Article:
But Svaneti was not our last destination in Georgia. It was Batumi, Georgia’s #1 summer resort on the coast of the Black Sea, just short distance from Turkish border. It’s a strange town. Surprisingly modern. Everything reconstructed and well maintained. Not like crumbling Tbilisi. In Batumi everything is perfect. Grass is green, facades are new, fountains are singing and dancing, … Actually it is downright kitschy. But very well maintained. Funnily, in this modern summer resort, obviously heavily sponsored by Georgian government, these modern buildings seamless mingle into an old communist district with those typical concrete blocks that you can see all the way from East Germany to… Georgia. It had been 28 years since I’ve seen the Black Sea for the last time. I had seen it in Bulgaria when I had been 3 and 5, on my first two holidays by the sea with my parents. I was excited to see the Black sea again. Unlike in Bulgaria back then, where the sea was pretty rough, this time the sea looked like a lake. Perfectly calm. As those who have seen the Black Sea know, it’s is indeed bit black: it’s not transparent and its salinity is very low. I figured out that it must be due to the fact that so many big rivers flow into it and at the same time its connection with the world’s other seas and oceans is so narrow, that it doesn’t really get the chance to exchange its waters with those other seas, and so it remains non-salty and relatively murky, from all that water brought by the rivers. As Irene looked around the beach made of dark pebbles, with no cliffs or anything else to break the scenery (although green hills backing Batumi are truly nice) and into the calm, dark water she commented this: “I don’t like the Black Sea. It’s very Soviet.” I guess she was right. It Soviet Union would have a task to engineer a sea, I’m pretty sure it would look like this :-)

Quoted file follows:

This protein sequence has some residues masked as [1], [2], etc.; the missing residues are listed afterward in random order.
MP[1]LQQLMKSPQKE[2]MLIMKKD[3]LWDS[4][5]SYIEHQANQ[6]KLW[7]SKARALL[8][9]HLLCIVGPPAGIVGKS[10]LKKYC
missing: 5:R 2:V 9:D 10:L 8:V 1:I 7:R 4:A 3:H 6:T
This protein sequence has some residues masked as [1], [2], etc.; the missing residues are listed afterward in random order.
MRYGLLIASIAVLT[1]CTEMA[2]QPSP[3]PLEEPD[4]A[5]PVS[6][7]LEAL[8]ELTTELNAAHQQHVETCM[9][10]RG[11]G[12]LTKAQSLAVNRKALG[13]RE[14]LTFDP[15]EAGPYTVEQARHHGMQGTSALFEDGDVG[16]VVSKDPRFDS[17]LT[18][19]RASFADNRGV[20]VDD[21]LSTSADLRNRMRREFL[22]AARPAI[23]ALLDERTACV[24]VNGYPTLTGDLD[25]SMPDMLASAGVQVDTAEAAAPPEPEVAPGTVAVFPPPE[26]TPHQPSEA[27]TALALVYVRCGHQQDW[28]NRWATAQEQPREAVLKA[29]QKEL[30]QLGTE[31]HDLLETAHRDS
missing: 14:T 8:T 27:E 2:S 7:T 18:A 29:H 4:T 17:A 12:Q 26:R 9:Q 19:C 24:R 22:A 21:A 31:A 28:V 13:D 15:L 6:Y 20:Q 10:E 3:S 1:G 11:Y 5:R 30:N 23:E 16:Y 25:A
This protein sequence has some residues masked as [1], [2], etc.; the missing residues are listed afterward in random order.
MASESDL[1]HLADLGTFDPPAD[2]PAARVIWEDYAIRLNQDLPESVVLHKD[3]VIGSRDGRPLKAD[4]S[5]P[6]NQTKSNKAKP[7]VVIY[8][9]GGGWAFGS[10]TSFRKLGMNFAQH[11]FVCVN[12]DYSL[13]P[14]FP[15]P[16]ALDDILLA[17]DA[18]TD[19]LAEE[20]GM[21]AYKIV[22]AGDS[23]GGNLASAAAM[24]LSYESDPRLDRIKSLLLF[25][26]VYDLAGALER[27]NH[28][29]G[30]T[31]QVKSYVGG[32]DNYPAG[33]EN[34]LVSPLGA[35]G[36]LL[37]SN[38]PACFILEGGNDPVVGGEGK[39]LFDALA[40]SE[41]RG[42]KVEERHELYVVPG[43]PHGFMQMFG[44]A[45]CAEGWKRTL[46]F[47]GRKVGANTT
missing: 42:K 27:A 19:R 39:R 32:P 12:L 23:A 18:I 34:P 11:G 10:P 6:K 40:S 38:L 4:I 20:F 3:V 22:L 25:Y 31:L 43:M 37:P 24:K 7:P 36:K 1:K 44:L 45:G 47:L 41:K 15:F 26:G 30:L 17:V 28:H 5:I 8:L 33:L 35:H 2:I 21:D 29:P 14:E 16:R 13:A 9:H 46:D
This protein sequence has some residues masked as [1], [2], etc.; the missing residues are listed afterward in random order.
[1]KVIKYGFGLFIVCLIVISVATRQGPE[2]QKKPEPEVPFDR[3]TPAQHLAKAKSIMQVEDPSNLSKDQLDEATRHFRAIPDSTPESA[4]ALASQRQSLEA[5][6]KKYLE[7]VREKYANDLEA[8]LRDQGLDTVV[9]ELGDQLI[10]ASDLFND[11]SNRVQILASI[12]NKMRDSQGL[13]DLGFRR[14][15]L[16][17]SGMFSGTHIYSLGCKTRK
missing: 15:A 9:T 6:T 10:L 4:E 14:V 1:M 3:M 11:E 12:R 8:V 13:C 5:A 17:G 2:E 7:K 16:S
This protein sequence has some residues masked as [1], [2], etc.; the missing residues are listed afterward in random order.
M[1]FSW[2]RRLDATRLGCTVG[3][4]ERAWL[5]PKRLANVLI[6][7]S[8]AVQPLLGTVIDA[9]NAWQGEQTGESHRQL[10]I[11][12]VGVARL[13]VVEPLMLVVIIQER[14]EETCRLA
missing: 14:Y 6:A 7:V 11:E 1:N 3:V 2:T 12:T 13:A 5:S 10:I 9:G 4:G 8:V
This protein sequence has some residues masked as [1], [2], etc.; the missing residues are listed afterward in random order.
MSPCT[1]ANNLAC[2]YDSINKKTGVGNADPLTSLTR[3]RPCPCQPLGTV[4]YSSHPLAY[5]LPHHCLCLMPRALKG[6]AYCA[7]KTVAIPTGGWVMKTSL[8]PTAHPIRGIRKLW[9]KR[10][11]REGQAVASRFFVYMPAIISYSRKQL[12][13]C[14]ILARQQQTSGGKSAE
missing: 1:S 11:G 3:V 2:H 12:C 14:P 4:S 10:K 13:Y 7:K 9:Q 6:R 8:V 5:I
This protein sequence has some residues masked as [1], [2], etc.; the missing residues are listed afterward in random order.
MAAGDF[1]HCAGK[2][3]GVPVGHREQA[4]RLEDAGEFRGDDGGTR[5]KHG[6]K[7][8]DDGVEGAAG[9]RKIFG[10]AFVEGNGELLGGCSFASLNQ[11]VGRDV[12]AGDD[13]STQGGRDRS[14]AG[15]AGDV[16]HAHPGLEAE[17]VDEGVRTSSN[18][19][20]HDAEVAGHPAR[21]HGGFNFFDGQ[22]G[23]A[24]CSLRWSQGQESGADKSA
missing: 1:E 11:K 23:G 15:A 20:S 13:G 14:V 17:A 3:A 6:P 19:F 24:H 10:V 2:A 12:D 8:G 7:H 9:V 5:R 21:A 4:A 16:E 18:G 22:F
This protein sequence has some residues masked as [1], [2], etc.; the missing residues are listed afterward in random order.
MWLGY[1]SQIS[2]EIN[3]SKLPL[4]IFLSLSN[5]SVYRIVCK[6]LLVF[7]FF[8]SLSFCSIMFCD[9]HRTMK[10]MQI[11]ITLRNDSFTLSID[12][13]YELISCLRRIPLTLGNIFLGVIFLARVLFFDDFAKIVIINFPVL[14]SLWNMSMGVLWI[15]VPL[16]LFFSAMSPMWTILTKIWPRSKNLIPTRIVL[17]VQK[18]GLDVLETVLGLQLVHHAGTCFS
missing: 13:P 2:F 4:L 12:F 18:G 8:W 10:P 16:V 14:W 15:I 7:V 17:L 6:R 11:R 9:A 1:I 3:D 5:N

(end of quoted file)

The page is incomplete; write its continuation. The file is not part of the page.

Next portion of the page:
It was too cold to swim at the endless pebble beach, so at least we took a mandatory holiday photo in the morning, left back to Tbilisi, returned the jeep at almost midnight and 4 hours later we were flying out of Georgia.
But it wouldn’t be Georgia if we managed to get to Tbilisi without getting drunk on the way. Not us, me, to be more precise :-) We stopped near a small waterfall and there was couple of locals / Russian-Israelis having a picnic and of course we were requested to try their home made chacha. Irene didn’t really appreciate that I got drunk again, but in reality I only did to save her life :-. If she would drink that homemade chacha, she would drop right dead! I saved her by signing up for the task myself. Man, that was the worst alcohol I’ve ever had. It tasted like old Czechslovak communist glue Kanagon. Nice last experience in Georgia.
Good bye, this beautiful country, with super-nice people, great food and good memories.
|MARCEL STRBAK | www.strbak.com | www.facebook.com/marcel.strbak|